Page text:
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William Kelley students use Japanese kiln for ceramics

William Kelley eighth-grader Kaleb Krech holds a can over shredded paper as art teacher Lisa Malcomb places a flaming hot ceramics piece into the paper. (Photos by Teri Cadeau/News-Chronicle)1 / 6
The raku kiln at William Kelley High School was in use Wednesday, May 23, as art teacher Lisa Malcomb fired students' ceramics pieces. 2 / 6
Raku fired ceramics pieces sit with ashes of shredded paper still clinging to them. 3 / 6
The next batch of glazed ceramics pieces are placed into the ware box of the raku kiln. 4 / 6
The crackled appearance of this piece is created by using the raku kiln to super heat, then quickly cool the piece. 5 / 6
Ceramic pieces are placed in bunches of shredded paper then covered with metal cans to expose cracks in the glaze to carbon to create a crackled appearance. 6 / 6

Ceramics isn't usually an outdoors class. But students at William Kelley High School spent their art periods outdoors on May 23 as they fired their ceramics pieces in a raku kiln on stands of the football field.

"Ooh, check out that crackle," said William Kelley art teacher Lisa Malcomb as she took a piece out of the kiln. "You can't get those effects with any other method than raku."

Malcomb used a raku kiln built by Lake Superior College ceramics instructor Dorian Beaulieu. A raku kiln is a traditional Japanese wood-fired kiln that super-heats pieces. The process is faster than a regular kiln and creates a crackled appearance in the glaze.

"We can do a full firing in 45 minutes, depending on how dry the wood is," Malcomb said. "You take it out of high heat, add it to something else that burns such as paper, sawdust, leaves and then covering it with a can, sucking the oxygen out, so the unglazed area is being exposed to that carbon, turning them all black and it takes these glazes and does different things. It's the drastic temperature change that does it."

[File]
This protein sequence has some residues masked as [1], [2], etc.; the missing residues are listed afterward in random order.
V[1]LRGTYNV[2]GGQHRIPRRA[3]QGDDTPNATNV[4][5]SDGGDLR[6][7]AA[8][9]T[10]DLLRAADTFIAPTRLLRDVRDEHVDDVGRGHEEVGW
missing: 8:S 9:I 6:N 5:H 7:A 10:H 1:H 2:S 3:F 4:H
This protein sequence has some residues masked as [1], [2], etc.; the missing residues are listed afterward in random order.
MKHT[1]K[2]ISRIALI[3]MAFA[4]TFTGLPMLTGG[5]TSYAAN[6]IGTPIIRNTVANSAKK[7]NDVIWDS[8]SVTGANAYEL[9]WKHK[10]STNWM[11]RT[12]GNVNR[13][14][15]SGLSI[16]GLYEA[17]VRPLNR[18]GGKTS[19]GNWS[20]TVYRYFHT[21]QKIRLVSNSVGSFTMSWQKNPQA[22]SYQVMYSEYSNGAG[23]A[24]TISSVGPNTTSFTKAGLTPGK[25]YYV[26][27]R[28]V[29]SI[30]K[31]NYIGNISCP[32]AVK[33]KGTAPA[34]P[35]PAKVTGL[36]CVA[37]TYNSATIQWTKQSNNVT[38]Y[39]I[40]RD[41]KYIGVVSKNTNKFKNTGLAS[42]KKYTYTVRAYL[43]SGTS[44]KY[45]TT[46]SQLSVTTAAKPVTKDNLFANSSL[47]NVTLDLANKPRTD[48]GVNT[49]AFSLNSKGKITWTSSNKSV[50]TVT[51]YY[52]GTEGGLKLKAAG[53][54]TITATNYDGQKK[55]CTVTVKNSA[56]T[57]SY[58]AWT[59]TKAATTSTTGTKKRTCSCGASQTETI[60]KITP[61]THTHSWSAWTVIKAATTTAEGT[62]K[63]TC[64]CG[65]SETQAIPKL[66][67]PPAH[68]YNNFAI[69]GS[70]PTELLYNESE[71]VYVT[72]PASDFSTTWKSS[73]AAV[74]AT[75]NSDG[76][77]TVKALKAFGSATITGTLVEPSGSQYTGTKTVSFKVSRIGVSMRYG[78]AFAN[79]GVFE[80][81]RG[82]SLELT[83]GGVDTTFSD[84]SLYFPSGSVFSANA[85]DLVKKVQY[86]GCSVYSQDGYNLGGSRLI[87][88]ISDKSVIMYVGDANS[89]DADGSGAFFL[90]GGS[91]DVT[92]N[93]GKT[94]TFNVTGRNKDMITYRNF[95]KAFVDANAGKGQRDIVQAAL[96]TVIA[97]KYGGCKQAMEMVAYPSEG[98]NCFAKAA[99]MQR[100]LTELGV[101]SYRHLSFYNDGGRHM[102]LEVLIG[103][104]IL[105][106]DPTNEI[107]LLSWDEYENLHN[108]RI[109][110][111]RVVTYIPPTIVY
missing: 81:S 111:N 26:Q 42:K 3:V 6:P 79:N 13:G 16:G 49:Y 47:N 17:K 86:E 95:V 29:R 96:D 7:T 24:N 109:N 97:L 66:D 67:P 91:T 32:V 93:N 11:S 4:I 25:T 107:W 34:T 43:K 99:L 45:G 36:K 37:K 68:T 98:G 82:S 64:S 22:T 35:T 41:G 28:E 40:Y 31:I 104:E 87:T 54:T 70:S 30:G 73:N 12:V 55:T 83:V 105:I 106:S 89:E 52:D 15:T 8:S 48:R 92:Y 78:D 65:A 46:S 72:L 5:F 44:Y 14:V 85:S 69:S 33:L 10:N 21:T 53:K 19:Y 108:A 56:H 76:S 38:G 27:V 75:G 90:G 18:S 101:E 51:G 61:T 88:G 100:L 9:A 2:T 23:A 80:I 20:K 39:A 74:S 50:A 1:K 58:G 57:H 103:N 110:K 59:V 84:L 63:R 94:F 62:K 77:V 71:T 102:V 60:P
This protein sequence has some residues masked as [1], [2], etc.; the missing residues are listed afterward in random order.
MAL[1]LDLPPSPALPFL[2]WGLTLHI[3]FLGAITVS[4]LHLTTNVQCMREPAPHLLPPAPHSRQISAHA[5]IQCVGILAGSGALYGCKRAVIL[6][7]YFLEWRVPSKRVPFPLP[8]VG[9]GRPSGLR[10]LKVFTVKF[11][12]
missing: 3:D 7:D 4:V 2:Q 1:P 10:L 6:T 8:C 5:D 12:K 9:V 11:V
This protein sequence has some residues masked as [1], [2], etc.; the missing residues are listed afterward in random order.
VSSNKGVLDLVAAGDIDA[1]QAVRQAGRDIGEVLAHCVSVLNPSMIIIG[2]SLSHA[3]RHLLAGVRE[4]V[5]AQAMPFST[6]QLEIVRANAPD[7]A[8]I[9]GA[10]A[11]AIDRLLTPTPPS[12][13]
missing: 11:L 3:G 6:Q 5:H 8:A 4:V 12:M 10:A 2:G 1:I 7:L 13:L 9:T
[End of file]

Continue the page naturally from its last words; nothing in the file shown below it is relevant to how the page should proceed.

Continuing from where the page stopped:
Students created their ceramic pieces about a week ahead of time. The items went through an initial firing in the school's gas kiln before being glazed and placed in the raku kiln.

Malcomb said the students don't work on the items for very long since the process is "the real meat of the project."

"You never really know what you're going to get with raku so it's kind of an adventure," she said. "Every year we try some new things just to see how they work."

The kiln is built from light fire bricks and consists of a fire box and ware box. The lumber in the fire box helps the ware box heat up to temperatures as high as 1,820 degrees. Once the box reaches a temperature in the low 1,800s, Malcomb, with help from her students, pull the pieces out and place them in shredded paper.

"It's kind of intense because you're right there with the fire, but it also makes it kind of fun," Malcomb said.

Students said they enjoyed helping with the process.

"I like to see how the colors turn out," eighth-grader Hannah Thums.

Eighth-grader Manor Ollman said the best part is "doing it outside."

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